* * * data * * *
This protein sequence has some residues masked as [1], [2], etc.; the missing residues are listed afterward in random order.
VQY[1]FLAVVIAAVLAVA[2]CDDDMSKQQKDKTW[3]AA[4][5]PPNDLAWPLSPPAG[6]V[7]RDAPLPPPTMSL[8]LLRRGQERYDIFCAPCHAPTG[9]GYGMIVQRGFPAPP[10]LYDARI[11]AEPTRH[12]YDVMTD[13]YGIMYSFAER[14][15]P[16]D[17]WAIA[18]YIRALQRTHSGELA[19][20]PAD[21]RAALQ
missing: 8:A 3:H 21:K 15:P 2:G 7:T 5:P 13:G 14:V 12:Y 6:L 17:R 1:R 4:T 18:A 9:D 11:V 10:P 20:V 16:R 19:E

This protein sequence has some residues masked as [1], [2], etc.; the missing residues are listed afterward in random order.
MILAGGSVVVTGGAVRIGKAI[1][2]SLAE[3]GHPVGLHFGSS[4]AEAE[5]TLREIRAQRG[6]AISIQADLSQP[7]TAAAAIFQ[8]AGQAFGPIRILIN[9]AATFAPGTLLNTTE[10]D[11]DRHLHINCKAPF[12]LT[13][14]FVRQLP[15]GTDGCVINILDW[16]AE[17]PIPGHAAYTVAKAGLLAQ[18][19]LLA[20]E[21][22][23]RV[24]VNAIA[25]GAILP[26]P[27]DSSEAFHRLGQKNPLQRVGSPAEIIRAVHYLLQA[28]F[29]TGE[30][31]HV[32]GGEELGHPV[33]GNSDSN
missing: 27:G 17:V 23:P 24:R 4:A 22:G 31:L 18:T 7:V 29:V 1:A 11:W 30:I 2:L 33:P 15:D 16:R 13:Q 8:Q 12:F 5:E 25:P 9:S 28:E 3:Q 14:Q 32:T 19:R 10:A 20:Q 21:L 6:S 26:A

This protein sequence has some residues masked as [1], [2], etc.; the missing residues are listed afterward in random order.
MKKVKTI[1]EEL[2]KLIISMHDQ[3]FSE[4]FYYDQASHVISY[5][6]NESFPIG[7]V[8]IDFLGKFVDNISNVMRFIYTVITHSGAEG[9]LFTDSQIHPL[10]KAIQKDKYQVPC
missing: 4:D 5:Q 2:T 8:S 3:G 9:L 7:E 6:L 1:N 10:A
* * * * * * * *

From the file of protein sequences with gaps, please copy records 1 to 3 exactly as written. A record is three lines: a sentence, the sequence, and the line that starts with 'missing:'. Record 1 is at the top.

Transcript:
This protein sequence has some residues masked as [1], [2], etc.; the missing residues are listed afterward in random order.
VQY[1]FLAVVIAAVLAVA[2]CDDDMSKQQKDKTW[3]AA[4][5]PPNDLAWPLSPPAG[6]V[7]RDAPLPPPTMSL[8]LLRRGQERYDIFCAPCHAPTG[9]GYGMIVQRGFPAPP[10]LYDARI[11]AEPTRH[12]YDVMTD[13]YGIMYSFAER[14][15]P[16]D[17]WAIA[18]YIRALQRTHSGELA[19][20]PAD[21]RAALQ
missing: 8:A 3:H 21:K 15:P 2:G 7:T 5:P 13:G 14:V 12:Y 6:L 17:R 1:R 4:T 18:A 9:D 11:V 10:P 20:V 16:R 19:E

This protein sequence has some residues masked as [1], [2], etc.; the missing residues are listed afterward in random order.
MILAGGSVVVTGGAVRIGKAI[1][2]SLAE[3]GHPVGLHFGSS[4]AEAE[5]TLREIRAQRG[6]AISIQADLSQP[7]TAAAAIFQ[8]AGQAFGPIRILIN[9]AATFAPGTLLNTTE[10]D[11]DRHLHINCKAPF[12]LT[13][14]FVRQLP[15]GTDGCVINILDW[16]AE[17]PIPGHAAYTVAKAGLLAQ[18][19]LLA[20]E[21][22][23]RV[24]VNAIA[25]GAILP[26]P[27]DSSEAFHRLGQKNPLQRVGSPAEIIRAVHYLLQA[28]F[29]TGE[30][31]HV[32]GGEELGHPV[33]GNSDSN
missing: 27:G 17:V 23:P 24:R 4:A 22:G 31:L 18:T 7:V 29:V 1:A 11:W 30:I 2:L 33:P 15:D 16:R 13:Q 8:Q 12:F 5:E 25:P 9:S 28:E 3:Q 14:Q 32:T 19:R 10:A 20:Q 21:L 6:S 26:A

This protein sequence has some residues masked as [1], [2], etc.; the missing residues are listed afterward in random order.
MKKVKTI[1]EEL[2]KLIISMHDQ[3]FSE[4]FYYDQASHVISY[5][6]NESFPIG[7]V[8]IDFLGKFVDNISNVMRFIYTVITHSGAEG[9]LFTDSQIHPL[10]KAIQKDKYQVPC
missing: 4:D 5:Q 2:T 8:S 3:G 9:L 7:E 6:L 1:N 10:A